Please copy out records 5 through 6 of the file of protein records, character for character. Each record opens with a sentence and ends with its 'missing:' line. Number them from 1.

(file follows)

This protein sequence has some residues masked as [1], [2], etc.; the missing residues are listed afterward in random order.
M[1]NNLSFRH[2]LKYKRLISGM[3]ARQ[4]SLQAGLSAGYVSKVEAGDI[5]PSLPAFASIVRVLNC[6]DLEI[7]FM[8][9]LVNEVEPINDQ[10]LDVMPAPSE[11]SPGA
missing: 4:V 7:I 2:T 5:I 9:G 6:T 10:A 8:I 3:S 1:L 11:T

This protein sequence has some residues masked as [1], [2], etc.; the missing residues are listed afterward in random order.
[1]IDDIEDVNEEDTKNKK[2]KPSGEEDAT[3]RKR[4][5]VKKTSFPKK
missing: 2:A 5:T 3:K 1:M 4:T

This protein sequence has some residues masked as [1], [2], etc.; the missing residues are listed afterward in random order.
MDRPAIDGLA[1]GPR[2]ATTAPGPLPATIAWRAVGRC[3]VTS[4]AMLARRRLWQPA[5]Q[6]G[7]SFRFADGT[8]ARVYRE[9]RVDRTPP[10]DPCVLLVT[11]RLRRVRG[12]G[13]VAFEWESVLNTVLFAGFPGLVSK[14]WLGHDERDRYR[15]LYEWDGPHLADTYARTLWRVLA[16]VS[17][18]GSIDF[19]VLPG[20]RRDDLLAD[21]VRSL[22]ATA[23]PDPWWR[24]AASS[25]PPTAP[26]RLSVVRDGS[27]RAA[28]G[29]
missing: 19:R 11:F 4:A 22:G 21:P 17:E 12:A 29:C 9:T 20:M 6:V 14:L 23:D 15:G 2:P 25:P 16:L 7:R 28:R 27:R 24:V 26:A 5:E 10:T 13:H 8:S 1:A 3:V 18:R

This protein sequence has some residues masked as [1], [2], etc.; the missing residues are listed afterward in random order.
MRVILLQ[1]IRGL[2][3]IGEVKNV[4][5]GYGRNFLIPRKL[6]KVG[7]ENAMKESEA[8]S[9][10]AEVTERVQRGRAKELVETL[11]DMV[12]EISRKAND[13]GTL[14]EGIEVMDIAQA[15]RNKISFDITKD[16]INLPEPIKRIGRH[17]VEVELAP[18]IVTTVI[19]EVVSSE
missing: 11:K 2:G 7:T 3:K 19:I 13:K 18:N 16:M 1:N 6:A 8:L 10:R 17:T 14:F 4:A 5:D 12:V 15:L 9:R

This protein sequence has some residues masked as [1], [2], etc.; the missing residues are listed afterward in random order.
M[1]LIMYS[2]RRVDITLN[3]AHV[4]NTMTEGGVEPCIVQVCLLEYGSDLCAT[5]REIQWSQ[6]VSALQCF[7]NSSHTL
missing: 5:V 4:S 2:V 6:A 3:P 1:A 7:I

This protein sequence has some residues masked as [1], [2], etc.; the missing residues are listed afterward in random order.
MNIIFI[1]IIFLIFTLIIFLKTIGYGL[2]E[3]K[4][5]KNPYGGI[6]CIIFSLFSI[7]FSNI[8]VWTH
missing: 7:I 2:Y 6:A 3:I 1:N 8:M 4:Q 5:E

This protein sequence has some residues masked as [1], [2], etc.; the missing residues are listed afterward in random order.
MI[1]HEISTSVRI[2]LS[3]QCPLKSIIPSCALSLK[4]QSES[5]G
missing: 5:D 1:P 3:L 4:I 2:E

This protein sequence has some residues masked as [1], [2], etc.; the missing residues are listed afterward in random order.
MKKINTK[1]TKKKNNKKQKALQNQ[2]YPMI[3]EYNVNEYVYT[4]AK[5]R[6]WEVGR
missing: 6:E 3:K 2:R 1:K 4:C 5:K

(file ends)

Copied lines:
This protein sequence has some residues masked as [1], [2], etc.; the missing residues are listed afterward in random order.
M[1]LIMYS[2]RRVDITLN[3]AHV[4]NTMTEGGVEPCIVQVCLLEYGSDLCAT[5]REIQWSQ[6]VSALQCF[7]NSSHTL
missing: 5:V 4:S 2:V 6:A 3:P 1:A 7:I

This protein sequence has some residues masked as [1], [2], etc.; the missing residues are listed afterward in random order.
MNIIFI[1]IIFLIFTLIIFLKTIGYGL[2]E[3]K[4][5]KNPYGGI[6]CIIFSLFSI[7]FSNI[8]VWTH
missing: 7:I 2:Y 6:A 3:I 1:N 8:M 4:Q 5:E